In the face of escalating militia violence in the area, people of Goma in the eastern Democratic Republic of the Congo have pledged to support presidential candidate Moise Katumbi and prioritize security should he win on December 20.
At a rally in Goma on Thursday night, Katumbi spoke to hundreds of exuberant fans as part of his campaign to depose President Felix Tshisekedi, who is seeking reelection next month.
When choosing the next leader of Congo, the world’s greatest producer of cobalt and fifth-largest producer of copper, voters will be considering a number of important problems, including security.
In the mineral-rich east of the Congo, several opposing armed militia groups are engaged in conflict for territory and resources following a civil war that came to an end at the turn of the century.
In recent years, there has been a surge in fighting, mostly in the provinces of North Kivu and Ituri, as well as vicious attacks on civilians that have forced millions of people to flee their homes.
The M23 rebel group’s aggressive offensive has caused concern. Last year, the gang made a significant return, taking control of towns and villages as it moved into Goma’s periphery.
In Goma, where there have been violent protests against a United Nations peacekeeping force since 2022, partly because of concerns that it has failed to protect people, Katumbi assured the audience, “We shall tackle that problem once and for all.”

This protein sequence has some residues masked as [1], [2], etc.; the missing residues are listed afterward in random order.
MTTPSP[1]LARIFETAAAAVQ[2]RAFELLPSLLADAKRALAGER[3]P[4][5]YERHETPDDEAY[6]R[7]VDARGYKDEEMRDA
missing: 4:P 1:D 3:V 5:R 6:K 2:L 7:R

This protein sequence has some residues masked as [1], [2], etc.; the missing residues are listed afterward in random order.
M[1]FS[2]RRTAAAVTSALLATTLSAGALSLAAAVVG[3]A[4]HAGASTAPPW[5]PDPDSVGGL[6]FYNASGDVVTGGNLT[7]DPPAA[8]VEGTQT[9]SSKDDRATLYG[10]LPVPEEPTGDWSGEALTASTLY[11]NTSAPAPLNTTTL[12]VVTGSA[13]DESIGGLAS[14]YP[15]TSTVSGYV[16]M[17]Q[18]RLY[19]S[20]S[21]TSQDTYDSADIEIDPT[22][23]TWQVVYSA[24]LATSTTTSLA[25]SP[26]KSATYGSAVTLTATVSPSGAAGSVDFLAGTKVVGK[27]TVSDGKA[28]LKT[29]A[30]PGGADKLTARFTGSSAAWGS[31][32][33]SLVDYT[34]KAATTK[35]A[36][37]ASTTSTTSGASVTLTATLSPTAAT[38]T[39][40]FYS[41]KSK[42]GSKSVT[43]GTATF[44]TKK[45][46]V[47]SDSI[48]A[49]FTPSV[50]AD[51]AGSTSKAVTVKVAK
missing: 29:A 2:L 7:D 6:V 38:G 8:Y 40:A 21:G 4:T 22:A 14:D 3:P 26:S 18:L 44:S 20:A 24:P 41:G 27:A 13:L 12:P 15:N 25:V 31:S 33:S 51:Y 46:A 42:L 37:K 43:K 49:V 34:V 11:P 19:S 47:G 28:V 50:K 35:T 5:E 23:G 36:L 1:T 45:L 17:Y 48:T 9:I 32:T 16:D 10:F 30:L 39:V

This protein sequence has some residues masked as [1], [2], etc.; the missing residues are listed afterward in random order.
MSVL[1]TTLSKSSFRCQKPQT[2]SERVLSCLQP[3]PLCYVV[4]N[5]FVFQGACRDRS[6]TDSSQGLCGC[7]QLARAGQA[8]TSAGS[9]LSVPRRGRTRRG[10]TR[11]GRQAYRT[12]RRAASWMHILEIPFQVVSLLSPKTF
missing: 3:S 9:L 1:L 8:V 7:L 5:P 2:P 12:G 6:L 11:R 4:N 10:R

“I purchased a home in this area of Goma. “I refuse to live in a rented home,” said Katumbi, a multimillionaire entrepreneur who led the copper-rich Katanga province as governor between 2007 and 2015. “I promise not to touch my salary, not even a single day, until North Kivu and Ituri are liberated.”
Due to claims that the U.N. peacekeeping effort and the regional force stationed in East Africa last year have not been successful in quelling the rebels, Tshisekedi has urged for their expulsion.
In the presidential contest, Katumbi is one of more than two dozen contenders, which also includes Nobel Peace Prize-winning gynecologist Denis Mukwege and front-runner Martin Fayulu of the opposition.
Following conversations among major opposition groups about unifying behind a potential joint candidate to confront Tshisekedi, three aspirants withdrew their ambitions to support Katumbi.